The criticism of sculpture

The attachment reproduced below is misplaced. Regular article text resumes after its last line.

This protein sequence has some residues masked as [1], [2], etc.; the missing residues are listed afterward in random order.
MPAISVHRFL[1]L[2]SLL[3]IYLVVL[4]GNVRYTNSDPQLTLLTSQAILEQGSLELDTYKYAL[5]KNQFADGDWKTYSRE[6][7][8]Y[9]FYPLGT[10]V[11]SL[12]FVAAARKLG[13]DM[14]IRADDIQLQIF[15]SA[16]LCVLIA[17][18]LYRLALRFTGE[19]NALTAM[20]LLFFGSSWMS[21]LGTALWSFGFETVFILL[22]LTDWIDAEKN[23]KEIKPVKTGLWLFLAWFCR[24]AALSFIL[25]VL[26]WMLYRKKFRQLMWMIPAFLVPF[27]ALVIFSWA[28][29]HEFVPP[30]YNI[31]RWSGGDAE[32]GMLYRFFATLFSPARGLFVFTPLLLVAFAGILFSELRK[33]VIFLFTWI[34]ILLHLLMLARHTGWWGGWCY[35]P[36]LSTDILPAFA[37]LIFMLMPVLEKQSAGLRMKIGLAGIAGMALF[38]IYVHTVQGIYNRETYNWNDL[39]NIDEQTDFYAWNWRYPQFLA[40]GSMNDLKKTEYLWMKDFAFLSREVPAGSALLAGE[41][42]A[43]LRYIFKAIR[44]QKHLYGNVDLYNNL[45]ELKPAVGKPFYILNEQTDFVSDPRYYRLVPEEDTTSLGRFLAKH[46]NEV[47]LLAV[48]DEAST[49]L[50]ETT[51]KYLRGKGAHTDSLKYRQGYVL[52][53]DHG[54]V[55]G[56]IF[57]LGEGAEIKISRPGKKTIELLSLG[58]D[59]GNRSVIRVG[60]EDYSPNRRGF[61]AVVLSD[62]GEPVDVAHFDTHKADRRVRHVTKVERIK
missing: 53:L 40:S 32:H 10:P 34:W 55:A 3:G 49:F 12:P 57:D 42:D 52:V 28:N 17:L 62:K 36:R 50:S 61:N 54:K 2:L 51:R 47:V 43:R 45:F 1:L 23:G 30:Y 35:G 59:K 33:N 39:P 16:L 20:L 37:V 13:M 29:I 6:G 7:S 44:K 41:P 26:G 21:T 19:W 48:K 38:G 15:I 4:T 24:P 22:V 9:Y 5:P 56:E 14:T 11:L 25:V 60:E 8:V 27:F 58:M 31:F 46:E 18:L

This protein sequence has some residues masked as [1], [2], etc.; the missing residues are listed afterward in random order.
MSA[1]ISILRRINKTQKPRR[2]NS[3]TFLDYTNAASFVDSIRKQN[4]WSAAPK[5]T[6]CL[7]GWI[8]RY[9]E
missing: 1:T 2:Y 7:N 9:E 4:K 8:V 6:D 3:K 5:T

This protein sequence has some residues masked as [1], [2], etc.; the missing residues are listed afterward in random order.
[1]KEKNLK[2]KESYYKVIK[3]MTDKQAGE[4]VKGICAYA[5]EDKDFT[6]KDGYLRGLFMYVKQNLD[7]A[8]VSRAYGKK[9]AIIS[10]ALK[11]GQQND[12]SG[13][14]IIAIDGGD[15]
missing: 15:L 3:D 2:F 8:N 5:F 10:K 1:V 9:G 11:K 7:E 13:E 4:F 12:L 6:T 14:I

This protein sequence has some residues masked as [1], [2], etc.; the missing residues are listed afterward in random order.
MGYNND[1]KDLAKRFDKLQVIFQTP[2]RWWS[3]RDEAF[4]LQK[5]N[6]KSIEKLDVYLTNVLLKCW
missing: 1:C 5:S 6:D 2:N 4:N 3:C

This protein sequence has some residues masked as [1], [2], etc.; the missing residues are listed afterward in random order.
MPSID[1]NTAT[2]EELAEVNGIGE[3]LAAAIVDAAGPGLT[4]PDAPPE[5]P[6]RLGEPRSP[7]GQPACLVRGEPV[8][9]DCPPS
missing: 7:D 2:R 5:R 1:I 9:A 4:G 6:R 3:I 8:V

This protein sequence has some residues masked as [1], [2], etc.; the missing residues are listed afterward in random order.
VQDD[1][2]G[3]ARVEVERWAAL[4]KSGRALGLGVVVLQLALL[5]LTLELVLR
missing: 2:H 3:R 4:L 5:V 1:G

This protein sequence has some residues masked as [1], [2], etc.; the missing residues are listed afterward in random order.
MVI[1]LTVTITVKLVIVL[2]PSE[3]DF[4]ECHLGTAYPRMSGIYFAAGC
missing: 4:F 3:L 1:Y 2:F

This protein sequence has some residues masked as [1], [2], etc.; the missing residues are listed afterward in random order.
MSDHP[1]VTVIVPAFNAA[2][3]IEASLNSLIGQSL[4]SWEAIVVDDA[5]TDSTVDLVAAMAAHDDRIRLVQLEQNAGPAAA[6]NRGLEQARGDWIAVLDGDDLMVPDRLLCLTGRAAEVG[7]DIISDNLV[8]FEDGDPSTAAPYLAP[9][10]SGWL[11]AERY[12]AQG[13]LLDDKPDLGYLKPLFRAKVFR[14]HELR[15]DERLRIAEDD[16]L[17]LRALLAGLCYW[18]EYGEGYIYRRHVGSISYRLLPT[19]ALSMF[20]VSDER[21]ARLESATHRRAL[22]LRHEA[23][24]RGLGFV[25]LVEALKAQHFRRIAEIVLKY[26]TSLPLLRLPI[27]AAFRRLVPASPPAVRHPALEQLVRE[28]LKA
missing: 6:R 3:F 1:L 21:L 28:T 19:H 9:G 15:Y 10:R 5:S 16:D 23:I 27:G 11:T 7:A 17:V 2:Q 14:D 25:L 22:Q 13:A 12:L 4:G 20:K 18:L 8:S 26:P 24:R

SYNOPSIS CHAPTERS I and II These chapters deal with some of the problems involved in the definition of sculpture, and with the so-called 'essence” and the ontological status of aesthetic objects in general and of sculpture in particular. Had there been a little less ground to cover it have been convenient to place all this introductory material in a single chapter: as it is, the unwieldiness is somewhat reduced by dividing the matter roughly between the questions (Chapter I)’How should we use...[Show more] the word "sculpture"?' and (Chapter II ‘Are Sculptures objects of such a nature that some kinds of criticism are necessarily and evidently inept or misdirected since they either do not presuppose that nature or do presuppose some other nature?' It is argued that sculptures form a Wittgensteinian ‘family’; that the concept of sculpture is open to the future, the question what is the ontological status of a work of sculpture is a bogus one. In particular, the essentialist ontology of an idealist such as Collingwood is rejected; and it is maintained that it is not replaceable by any simple Materialist ontology since the word ‘sculpture’is properly used of - at least - the following kinds of thing: material objects; types of which material objects may be regarded as tokens; objects not only simpliciter but as seen in relation to a cultural and historical context; and of the movements of material objects and of their temporal changes, as in the cases of the mobile and of ‘auto-destructive' art. There is much here that is too philosophically fundamental to argue ab initio, and must be taken rather as a declaration of the general standpoint adopted than as a systematic defence of presuppositions which, whether entirely valid or not, are both familiar and respectable. CHAPTER III Turning from aesthetic objects to their appraisal, it is suggested that there is a kind of remark - an aesthetic remark – which exercises the aesthetic sensibility of a critic who has adopted an aesthetic attitude to an appropriate object. These ideas are evidently connected, but may be elucidated piecemeal: the aesthetic remark is not foundational to later argument, but is merely the first to receive attention. It is held that although there are conspicuous aesthetic terms (graceful, elegant, etc.) which are almost invariably used to make aesthetic remarks, this is not a necessary state of affairs. Aesthetic remarks may be made without employing any explicitly aesthetic terms, and it is at any rate not logically impossible to use 'aesthetic' terms for other than aesthetic purposes. Aesthetic remarks, it is maintained, are such that necessary and sufficient conditions for their correct application cannot be specified. It is incidentally pointed out that Frank Sibley, the author of one of the most illuminating recent papers on this topic, errs in making this claim for aesthetic terms instead of for aesthetic remarks. The use of such aesthetic terms as 'pretty' and ‘gaudy’ is ordinarily taught through ostended paradigms; for which reason, in a culturally homogeneous society, it often seems that there is a well established correct use in spite of the freedom from the regimen of necessary and sufficient conditions. For this reason, it is argued, a study of explicitly aesthetic terms does not greatly help us to grasp what is peculiarly aesthetic about aesthetic remarks; since they share their application-condition freedom with certain other kinds of term, and moreover their firm anchorage in paradigms during the learning process makes for relatively easy agreement about their use. What is peculiarly aesthetic about aesthetic remarks, it is suggested, is their function of drawing attention to some aspect or feature of an object of sense-perception to which only an aesthetically sensitive person would, in the context, respond. This may well be a commonplace, natural feature of the object, the mere discrimination of which calls for no special sensitivity, although the choice of this feature for remark rather than another is, under the circumstances, a demonstration of aesthetic sensibility. CHAPTER IV An attempt is made to survey the much disputed boundaries between the domain of the aesthetic, the moral, the economic, etc. Traditional attempts to find a sharp criterion of demarcation are particularly those which rely upon a special quasi-physiological mode of 'aesthetic' perception. This notion is related to of 'aesthetic disinterestedness' deriving from Kant,and to the logically independent idea of the 'innocent eye' by means of which Ruskin introduced a Berkeleyan strand to twine with the Kantian into the the thread of recent aesthetic theory in which an introspectively discerned aesthetic response is postulated. Clive Bell’s theory of the 'aesthetic emotion'is taken as typical, and is subjected to an assault which makes use of arguments derived from Wittgenstein’s rejection of private languages. It is suggested that there is, in the nature of things, no simple or conclusive way of distinguishing aesthetic remarks from others, but that marginal cases must be argued on their merits. In defence of this view a paradigmatic situation is set up, in which a professional art critic makes an exemplary aesthetic remark about a universally acknowledged work of sculpture in an appropriate place and upon a suitable occasion. The main elements of this total situation are then severally varied in such a way as to become unparadigmatic or even contra-paradigmatic, while the remaining bulk of the considerations remain unchanged. The question whether, in each case the words uttered constitute an aesthetic remark in the new situation is then seen to be arguable in different ways according to the set of the circumstances, and to resist general solution a priori. It is a corollary of the indeterminate character of aesthetic concepts that they are to some extent historically mutable. CHAPTER V The traditional view of so-called 'judgments of aesthetic value’, it is claimed, is that they attribute a single homogenous property or character - aesthetic excellence - to suitable objects. This view is challenged, it being argued that the notion of aesthetic excellence is not - to use a mathematical analogy - linear but multidimensional: that whatever may be attributed to an object which is judged to be 'consummate' is not simply and literally somewhat more or less of what is attributed to it when it is said to be 'marvellous’ or ‘negligible’ or 'superb'. Hare's view that '.it is the purpose of the word ‘good’ and other value words to be used for teaching standards' as much as he maintains (but, I think, need not maintained) that it would be inconsistent ' to apply the word "good" to one picture if I refuse to apply it to another picture which I agree to be in all other respects exactly similar. The honorific im aesthetic originality, at least, it is argued, shows to be inadequate. Verdicts, it is claimed, are a peculiar variety of remark which is marked off imprecisely from the general appropriateness of giving reasons in terms of other aesthetic remarks as well as in terms of the natural features of the object. They are also essentially partisan, and the notions of the pro and the con attitude as expressed in verdicts is examined, together in each case with the triple possibility that a verdict might be genetic, open or consequential. Examples are offered and discussed. The purposes of verdicts - as contrasted with the reasons given in support of them - are held to be (at least) threefold. They are discussed under the rubrics of the performative theory, the emotive theory and the predictive theory; and these are held not to be competitive but rather collaborative accounts of the practice of sensitive critics. Performative verdicts receive special remark since they do not depend upon the giving of reasons but upon the autority of the critic - although reasons will often be found for them. It is a consequence of the performative element in criticism that new and seemingly arbitrary material is introduced into cultural history at its growing point. CHAPTER VI The need for an adequate philosophical theory of perception with which to attack the longstanding problem of the difference (if any) between the principles of criticism in painting and in sculpture, is stressed. Since an account of visual perception which admits no intermediate entities such as 'sensa' or 'sense-data' between the perceiver and the object perceived is to be recommended, one such theory is taken as a starting point. D.M. Armstrong's identification of "vertical perception' with the acquiring of up-to-the-moment true belief about the world, as proposed in his book Perception and the Physical World is criticized in relation to a single specific problem: that of the acquisition of true beliefs about the colours of things in the world. It is argued that there are three and only three logically distinct ways of selecting a sample to match a seen colour: direct matching (as with cottons or silks), which should strictly be regarded as measuring; matching at a distance (which cannot in general be done with very great accuracy, and which at best demonstrates the acquisition, on sight, of an approximately true belief)and illusionistic picture-matching, which can be carried out to any required degree of accuracy by a normally sighted person and which, moreover, makes sense of the accounts we give, and criticize, of the colour of such nebulous objects as the sky, shadows, smoke and so on. CHAPTER VII The leading ideas of the previous chapter are developed and especially the notion that to see rightly is not necessarily to enjoy the 'veridical perception' of a viewer who is able to give correct object accounts of what he sees but is equally and indeed rather to be able to give, on sight (and from a given position) accetpable facsimile, model or picture accounts of what is seen. The notion of the acceptability (of picture accounts in particular)is examined in the light of Gombrich's theory of the development of naturalistic painting. The thesis is developed that we ordinarily, and moreover quite properly, give picture, model and facsimile accounts as well as object accounts of what we see, and that there are appropriate criteria for the truth or accuracy of an account of any of these these types. Since they are accounts of the object that is seen, there is no evident reason why any or all of such accounts should not appear at some point in the critical appraisal of a visible object. CHAPTER VIII The application of these considerations to the particular problem of sculpture is exhibited through a discussion, first, first of a pair of competing theories - both of which are seen to be in some ways false and at best only capable of dealing partially with the facts. These theories may, for convenience in reference, be spoken of as 'Hildebrand's theory' of the essentially pictorial character of sculpture, and 'Read's theory' of the essentially spatial character of sculpture. The disputants are seen to share a common error involving the postulated two-dimensionality of the objects of visual perception, which is rectified by the adoption of a theory of direct perception. If, in addition, the conceptual apparatus of picture, facsimile accounts is adopted, it becomes evident that the stipulation of any one type of account in terms of which aesthetic appraisal is to be conducted is perfectly arbitrary. The dispuants are not really arguing, as they suppose themselves to be, but merely legislating and counter-legislating. Finally, the two aspects of the whole inquiry, the general and the specific, are brought together in the analysis of a paradigmatic passage of aesthetic appraisal of sculpture to which all the central ideas of the thesis are seen to have clear application.